A year ago, Chevy teams checked into Sonoma Raceway with virtually no idea of the potential locked inside the DW12. Weeks before that cold morning in February, drivers had observed the car’s “scary” handling on ovals and its diminished power band. The Sonoma test would make or break the car’s reputation, especially as the test was open to the public.
The Sonoma test went a long way towards proving that the car was not a pig, and speeds approached the prior year’s race pace by the end of the first day. If the radical looks of the car occassionally proved polarizing to fans, its road course performance at the first test in Sonoma heldped allay fears that the DW12 was a dud. And that wouldn’t have been fitting for a car named afer the late Dan Wheldon.
This year, IndyCar teams arrive with a year of history and performance benchmarks. While this is also a Chevy test (and two key teams – Penske and Andretti – will not attend), the road ahead is less bumpy than the situation facing the series last year. If there is any difference in 2013, it’s that the teams are no longer on a level playing field as they were in 2012. A new car is a great equalizer; a car with a year of history is an entirely different matter. Teams like Penske don’t spend the winter standing still; rest assured the performance gap may widen this season.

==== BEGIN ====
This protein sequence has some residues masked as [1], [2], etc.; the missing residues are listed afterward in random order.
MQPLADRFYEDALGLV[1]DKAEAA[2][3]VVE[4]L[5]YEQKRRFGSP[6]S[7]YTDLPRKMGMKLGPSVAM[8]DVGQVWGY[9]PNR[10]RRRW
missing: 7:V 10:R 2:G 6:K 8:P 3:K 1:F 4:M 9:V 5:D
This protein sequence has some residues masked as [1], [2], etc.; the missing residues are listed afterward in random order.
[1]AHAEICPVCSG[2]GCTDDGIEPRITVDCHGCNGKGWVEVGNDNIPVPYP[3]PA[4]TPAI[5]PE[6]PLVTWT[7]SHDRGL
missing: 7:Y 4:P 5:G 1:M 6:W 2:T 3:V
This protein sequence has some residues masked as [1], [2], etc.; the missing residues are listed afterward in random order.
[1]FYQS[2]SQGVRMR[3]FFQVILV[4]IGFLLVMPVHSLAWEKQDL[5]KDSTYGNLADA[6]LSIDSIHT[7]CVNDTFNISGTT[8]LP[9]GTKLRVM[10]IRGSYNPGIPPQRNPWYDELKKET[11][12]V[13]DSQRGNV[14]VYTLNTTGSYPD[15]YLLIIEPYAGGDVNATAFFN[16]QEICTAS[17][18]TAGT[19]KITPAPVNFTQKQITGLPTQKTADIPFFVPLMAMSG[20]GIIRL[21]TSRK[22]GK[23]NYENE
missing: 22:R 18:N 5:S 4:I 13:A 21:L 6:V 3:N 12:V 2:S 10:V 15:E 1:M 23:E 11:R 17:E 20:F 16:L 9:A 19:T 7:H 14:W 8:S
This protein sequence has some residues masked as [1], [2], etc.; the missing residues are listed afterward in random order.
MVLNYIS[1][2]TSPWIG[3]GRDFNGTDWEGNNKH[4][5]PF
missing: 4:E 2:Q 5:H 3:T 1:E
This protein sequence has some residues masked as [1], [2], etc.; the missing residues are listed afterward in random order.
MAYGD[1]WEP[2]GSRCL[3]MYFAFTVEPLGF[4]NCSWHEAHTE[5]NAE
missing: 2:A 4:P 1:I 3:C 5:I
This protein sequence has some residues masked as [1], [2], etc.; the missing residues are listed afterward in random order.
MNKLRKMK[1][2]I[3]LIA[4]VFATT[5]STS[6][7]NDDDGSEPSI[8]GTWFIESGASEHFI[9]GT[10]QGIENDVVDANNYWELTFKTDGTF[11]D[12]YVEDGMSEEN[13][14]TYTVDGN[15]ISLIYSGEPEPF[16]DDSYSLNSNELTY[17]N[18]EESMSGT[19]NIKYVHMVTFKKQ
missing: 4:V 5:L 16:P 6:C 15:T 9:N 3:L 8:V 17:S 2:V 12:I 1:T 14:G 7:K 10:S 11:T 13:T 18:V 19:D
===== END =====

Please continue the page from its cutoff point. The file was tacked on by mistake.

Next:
Other teams, like Ed Carpenter Racing, must make the most of the Sonoma test. The team wasn’t at the Sebring test and so has not logged any miles in 2013.
“Anytime there are people testing somewhere and you’re not there you feel like you’re missing something, but we’ll get our turn soon and we’re excited about that,” Carpenter said. “The season is just around the corner and we have a lot of work to do out there so it should be a good test.”
In either event, this second test of spring training is sure to be signfiicant because it’s the first test on a circuit used during the regular season. You can log all the miles you want at Sebring, but Sebring is not on the schedule and it is a short-term yardstick for performance. For better or worse, the rubber hits the real racing surface in two days.
We’ll be there to provide you with front-row access and coverage of the test.